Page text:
Auctions: I enjoy going to farm auctions. They are great social events in rural America. It is fun to talk to farmers, to eat chilidogs, bid on few things and watch the to-and-fro of the auctioneer. However, there is also a more tangible reason to go to auctions. In my experience, they are definitely the cheapest source of real equipment, but there is always a risk when you buy “as is.” When you buy cheap, the piece you are bidding on may actually be worn out. If there are a bunch of farmers standing around watching you buy something cheap, you can almost bank on the fact that you will be putting a whole lot more money into that piece of equipment before you are done. Auctions are the ultimate in capitalism in action. You may sometimes get a great price, but the result of the experience definitely epitomizes the statement, “Let the buyer beware.” Take someone with you who knows how to size-up equipment to help you buy quality. There are always a few warning signs when buying any piece of equipment: bearings, worn parts that signal other possible problems, oil leaks, a certain noise, etc. A kick here and push there will tell volumes to someone who knows what they are doing. Every piece of equipment has wear points and problem areas. A friend who has bought and sold farm equipment a few times is worth the price of a few auction lunches and maybe even a finder’s fee. If you can’t find someone to go with you to the auction, ask a local farmer about the problem areas with the pieces of equipment you are looking to buy. He will likely tell you exactly how to spot a problem piece before you buy it. In the end, you will likely have to attend several auctions to gather the pieces you want at good prices. For example, I wanted to buy a 125-hp tractor for the large farm I was managing at the time. I attended three auctions that advertised the model I wanted before I found a good one with medium hours that fit the budget. I saved about $3,500 from what that same tractor would have cost from a dealer. That ended up being about a 15 percent savings.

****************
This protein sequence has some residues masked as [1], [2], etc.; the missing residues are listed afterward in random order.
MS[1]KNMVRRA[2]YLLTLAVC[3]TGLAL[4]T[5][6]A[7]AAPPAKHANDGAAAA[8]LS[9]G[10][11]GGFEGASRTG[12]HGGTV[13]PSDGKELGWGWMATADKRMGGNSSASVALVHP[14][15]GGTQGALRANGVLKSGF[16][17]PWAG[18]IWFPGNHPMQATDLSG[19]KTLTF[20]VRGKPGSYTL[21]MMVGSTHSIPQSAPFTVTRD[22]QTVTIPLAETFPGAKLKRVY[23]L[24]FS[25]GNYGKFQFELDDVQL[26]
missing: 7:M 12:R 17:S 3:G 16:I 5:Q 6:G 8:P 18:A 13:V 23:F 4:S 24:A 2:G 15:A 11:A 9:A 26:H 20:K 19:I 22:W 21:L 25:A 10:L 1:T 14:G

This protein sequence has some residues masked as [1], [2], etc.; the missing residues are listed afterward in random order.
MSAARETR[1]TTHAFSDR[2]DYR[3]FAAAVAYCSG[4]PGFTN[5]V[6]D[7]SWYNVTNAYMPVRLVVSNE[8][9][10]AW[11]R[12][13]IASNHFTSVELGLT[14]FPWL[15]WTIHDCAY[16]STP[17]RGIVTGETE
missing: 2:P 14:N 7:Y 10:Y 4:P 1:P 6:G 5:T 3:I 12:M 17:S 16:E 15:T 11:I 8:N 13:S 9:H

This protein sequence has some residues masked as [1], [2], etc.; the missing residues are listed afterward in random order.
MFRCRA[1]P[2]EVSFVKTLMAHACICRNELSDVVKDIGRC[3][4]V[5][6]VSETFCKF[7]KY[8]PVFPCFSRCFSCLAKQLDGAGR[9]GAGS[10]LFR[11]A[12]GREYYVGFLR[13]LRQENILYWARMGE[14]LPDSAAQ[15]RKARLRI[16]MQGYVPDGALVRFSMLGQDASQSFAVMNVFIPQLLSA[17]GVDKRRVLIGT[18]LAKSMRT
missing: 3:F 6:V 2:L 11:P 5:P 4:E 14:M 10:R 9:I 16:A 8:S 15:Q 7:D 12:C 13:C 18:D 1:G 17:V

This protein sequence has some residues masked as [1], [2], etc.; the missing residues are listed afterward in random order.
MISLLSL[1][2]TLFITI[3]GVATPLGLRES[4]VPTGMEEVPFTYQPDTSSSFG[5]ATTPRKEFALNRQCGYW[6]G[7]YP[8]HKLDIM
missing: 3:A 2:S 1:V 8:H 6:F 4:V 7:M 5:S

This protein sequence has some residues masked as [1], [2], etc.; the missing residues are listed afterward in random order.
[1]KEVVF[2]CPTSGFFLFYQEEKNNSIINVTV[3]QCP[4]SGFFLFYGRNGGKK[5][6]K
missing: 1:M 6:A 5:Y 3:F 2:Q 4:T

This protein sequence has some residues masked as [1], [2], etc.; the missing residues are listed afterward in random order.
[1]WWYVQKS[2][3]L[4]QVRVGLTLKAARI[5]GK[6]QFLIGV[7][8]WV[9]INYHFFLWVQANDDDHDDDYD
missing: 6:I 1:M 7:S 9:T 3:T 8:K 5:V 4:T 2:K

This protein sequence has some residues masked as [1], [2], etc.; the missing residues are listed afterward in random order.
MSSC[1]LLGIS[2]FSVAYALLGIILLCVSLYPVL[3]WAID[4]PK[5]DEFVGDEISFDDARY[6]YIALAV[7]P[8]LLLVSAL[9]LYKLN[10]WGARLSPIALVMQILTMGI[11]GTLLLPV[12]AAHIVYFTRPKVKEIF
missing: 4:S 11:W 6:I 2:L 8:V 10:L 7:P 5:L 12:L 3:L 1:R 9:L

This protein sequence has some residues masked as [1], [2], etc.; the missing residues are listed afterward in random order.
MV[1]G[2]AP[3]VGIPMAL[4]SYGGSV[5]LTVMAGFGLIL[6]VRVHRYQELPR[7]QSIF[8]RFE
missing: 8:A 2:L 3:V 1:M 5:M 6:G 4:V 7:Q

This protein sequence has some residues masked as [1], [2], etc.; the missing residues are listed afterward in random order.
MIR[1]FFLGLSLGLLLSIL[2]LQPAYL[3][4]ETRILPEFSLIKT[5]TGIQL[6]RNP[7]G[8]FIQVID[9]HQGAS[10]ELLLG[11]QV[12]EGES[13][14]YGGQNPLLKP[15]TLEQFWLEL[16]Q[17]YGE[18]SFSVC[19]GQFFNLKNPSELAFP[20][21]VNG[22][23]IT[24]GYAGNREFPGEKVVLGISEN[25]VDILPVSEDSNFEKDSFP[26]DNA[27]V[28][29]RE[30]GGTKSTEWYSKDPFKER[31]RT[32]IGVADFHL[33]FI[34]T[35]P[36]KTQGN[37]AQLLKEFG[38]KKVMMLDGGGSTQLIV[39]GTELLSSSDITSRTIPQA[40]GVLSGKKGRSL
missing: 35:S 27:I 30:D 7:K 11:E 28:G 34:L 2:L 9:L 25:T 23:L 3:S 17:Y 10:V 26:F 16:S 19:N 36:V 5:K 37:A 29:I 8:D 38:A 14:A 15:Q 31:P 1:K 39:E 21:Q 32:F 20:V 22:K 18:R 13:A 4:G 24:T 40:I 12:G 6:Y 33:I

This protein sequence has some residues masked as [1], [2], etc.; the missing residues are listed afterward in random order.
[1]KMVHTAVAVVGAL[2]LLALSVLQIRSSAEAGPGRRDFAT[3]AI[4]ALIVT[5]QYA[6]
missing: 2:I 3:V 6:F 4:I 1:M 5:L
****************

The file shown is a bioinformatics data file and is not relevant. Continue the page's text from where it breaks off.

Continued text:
Implement dealer: Most implement dealers will sell both new and used equipment. Of course, you will get the very best gear if you buy new, and you will also get a great warranty. However, if you are working on a limited budget, new equipment may just be too expensive. When you buy used from an implement dealer, you save yourself the time of attending numerous auctions; and if you are lucky, you will get some assurances that the piece you are buying is quality. Try to get a warranty of some kind from the dealer. If he insists that the only terms are “as is,” you are no better off than if you bought the same piece on auction where you would likely pay less. When buying ATV implements, you will need to go through a specialty retailer such as an ATV shop or directly through the Internet. Buying the equipment needed to plant your own food plots is a very good idea if your requirements exceed a few acres. In the end, you will get much better results and you will gain a sense of accomplishment and pride in your farming efforts. It adds yet another dimension to your role as steward of the land.